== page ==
In their January 18, 2014 edition, the Economist printed an article written by Lexington entitled Mr. Obama’s Iran problem (http://www.economist.com/news/united-states/21594295-congress-not-helping-president-deal-islamic-republic-mr-obamas-iran-problem). The article discusses the President’s plans to open communications with Iran and work to persuade President Hassan Rohani to slow his role in trying to obtain nuclear power. It was a question that plagued the Bush administration: use diplomacy and negotiate or use force and command. Defense Secretary Robert Gates answered the debate with “[suspecting] that no one in the world doubts this administration’s willingness to use force”. However, was and is this the best policy? And how can changing our game plan in the Middle East affect relations and structural balance? After all, it was diplomacy that prevented the Cold War from going nuclear.
Despite the fact that the key players to these negotiations are more-or-less totalitarian states, the relations between our countries have been extremely strained, and less than half of Congress supported talks, since the article was published Iran has reduced its enriched uranium stockpile. This is surely good news, especially for the US, where our economy and military has been crippled by our presence in the Middle East; as well as, proving to be good news for Rohani. Since his election, he has made it one of his goals to stabilize the country by lessening sanctions and improving his ties with the West.
The negotiations are not to be entered into blindly. President Obama is being scrutinized for his lack of “action” in Syria when Assad opened chemical warfare on targeted communities and, as I mentioned above, we have strained relations with the parties involved in the Iranian negotiations (both President Putin and Assad have offered their influence to Iran). We need to work with these countries—we do not need to like or justify what they are doing or have done, but maybe the days of Americans policing outside states have passed. If so, then the best course of action for progressing society—globally and locally—is going to be through diplomatic efforts.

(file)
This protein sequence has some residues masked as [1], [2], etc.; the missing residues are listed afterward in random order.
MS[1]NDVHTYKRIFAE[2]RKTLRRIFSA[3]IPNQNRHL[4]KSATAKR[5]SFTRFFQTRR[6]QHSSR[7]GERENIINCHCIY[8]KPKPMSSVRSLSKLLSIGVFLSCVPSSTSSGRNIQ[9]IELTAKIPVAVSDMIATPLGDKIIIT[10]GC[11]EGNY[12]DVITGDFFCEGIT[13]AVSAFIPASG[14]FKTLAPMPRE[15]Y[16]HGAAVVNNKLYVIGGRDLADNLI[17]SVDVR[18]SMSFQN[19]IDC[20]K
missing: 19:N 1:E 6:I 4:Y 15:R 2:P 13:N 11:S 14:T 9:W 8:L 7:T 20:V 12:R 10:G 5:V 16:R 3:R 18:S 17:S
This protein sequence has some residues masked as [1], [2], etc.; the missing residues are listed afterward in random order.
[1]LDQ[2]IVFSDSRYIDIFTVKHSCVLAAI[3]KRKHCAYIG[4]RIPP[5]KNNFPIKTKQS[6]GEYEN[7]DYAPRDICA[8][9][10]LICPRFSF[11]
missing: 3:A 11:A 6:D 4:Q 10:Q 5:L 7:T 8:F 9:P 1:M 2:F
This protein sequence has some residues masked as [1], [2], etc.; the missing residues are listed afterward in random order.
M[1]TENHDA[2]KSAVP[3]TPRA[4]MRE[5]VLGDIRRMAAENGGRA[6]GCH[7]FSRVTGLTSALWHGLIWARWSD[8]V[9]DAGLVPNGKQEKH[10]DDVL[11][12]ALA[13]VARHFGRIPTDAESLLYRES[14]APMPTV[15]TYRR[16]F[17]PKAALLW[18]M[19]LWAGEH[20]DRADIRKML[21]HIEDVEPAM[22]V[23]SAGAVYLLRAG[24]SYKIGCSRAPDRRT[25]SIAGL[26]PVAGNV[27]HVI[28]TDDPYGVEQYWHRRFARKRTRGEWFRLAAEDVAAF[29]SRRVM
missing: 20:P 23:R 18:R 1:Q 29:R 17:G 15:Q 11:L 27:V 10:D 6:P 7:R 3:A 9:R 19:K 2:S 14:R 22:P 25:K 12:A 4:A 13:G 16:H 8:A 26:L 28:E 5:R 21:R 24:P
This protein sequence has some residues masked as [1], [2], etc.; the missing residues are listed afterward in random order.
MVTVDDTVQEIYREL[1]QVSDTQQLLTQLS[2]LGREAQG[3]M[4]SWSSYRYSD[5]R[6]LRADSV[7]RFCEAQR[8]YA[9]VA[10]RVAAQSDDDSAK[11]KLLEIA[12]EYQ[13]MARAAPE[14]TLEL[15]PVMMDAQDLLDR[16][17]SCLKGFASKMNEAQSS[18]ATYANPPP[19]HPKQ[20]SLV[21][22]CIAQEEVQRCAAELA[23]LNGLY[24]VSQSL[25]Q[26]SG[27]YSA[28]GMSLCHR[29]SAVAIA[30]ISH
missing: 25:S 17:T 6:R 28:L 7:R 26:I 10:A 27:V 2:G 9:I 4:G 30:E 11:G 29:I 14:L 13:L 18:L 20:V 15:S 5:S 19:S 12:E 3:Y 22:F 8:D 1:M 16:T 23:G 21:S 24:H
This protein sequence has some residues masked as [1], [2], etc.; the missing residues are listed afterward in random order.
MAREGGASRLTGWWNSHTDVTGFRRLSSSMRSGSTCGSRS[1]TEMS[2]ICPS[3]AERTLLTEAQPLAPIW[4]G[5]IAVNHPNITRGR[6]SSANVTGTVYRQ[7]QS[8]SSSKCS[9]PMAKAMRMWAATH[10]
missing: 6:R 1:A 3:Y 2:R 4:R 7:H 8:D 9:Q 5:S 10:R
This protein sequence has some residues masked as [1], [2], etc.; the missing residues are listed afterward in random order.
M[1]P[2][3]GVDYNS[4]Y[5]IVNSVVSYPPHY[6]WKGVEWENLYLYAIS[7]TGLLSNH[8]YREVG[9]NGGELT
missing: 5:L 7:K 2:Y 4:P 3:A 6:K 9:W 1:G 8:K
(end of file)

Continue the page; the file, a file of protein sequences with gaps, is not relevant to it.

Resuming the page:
As proven in the matching pennies example, war and acts of war do not fully benefit one party; each side is subject to casualties the possibility of their actions leading them no further than they were from the start. It becomes a matter of preventing casualties (whether mortally or monetary) and any resolution is often forced on to the other party. Give and take, or compromise, is (ideally) eventually reached, so why not proceed through negotiations. It isn’t a tactic that is going to change the face of the Middle East overnight, but it is the option that doesn’t use violence to breed violence. That isn’t to say that the world will eventually be eradicated of violence, it will just open the door to put everyone on the same page to deal with it. All countries are in more or less stabile relationships and deal with the negative relations within their own country or as a whole with other countries—kind of like what the UN was intended for.
It is a simple ideas that if a problem or issue isn’t discussed it isn’t resolved, if a country is in poverty resentment and hostility are bred and, from that, more resentment and hostility. I haven’t quite figured out why our previous administrations and our military is so apt to jump to war; after all, one catches more flies with honey. We should continue the negotiations, but not blindly, understanding and working towards a better life for all, isn’t necessarily giving pure trust and faith. If we open negotiations with the Middle East, then (hopefully) we can impose influence over the way they govern and hold them to a better moral code than they have in the past.
This link will direct you to an article detailing the “convuletedness” of relations in the Middle East and better explains the network in this posting: http://www.washingtonpost.com/blogs/worldviews/wp/2013/08/26/the-middle-east-explained-in-one-sort-of-terrifying-chart/.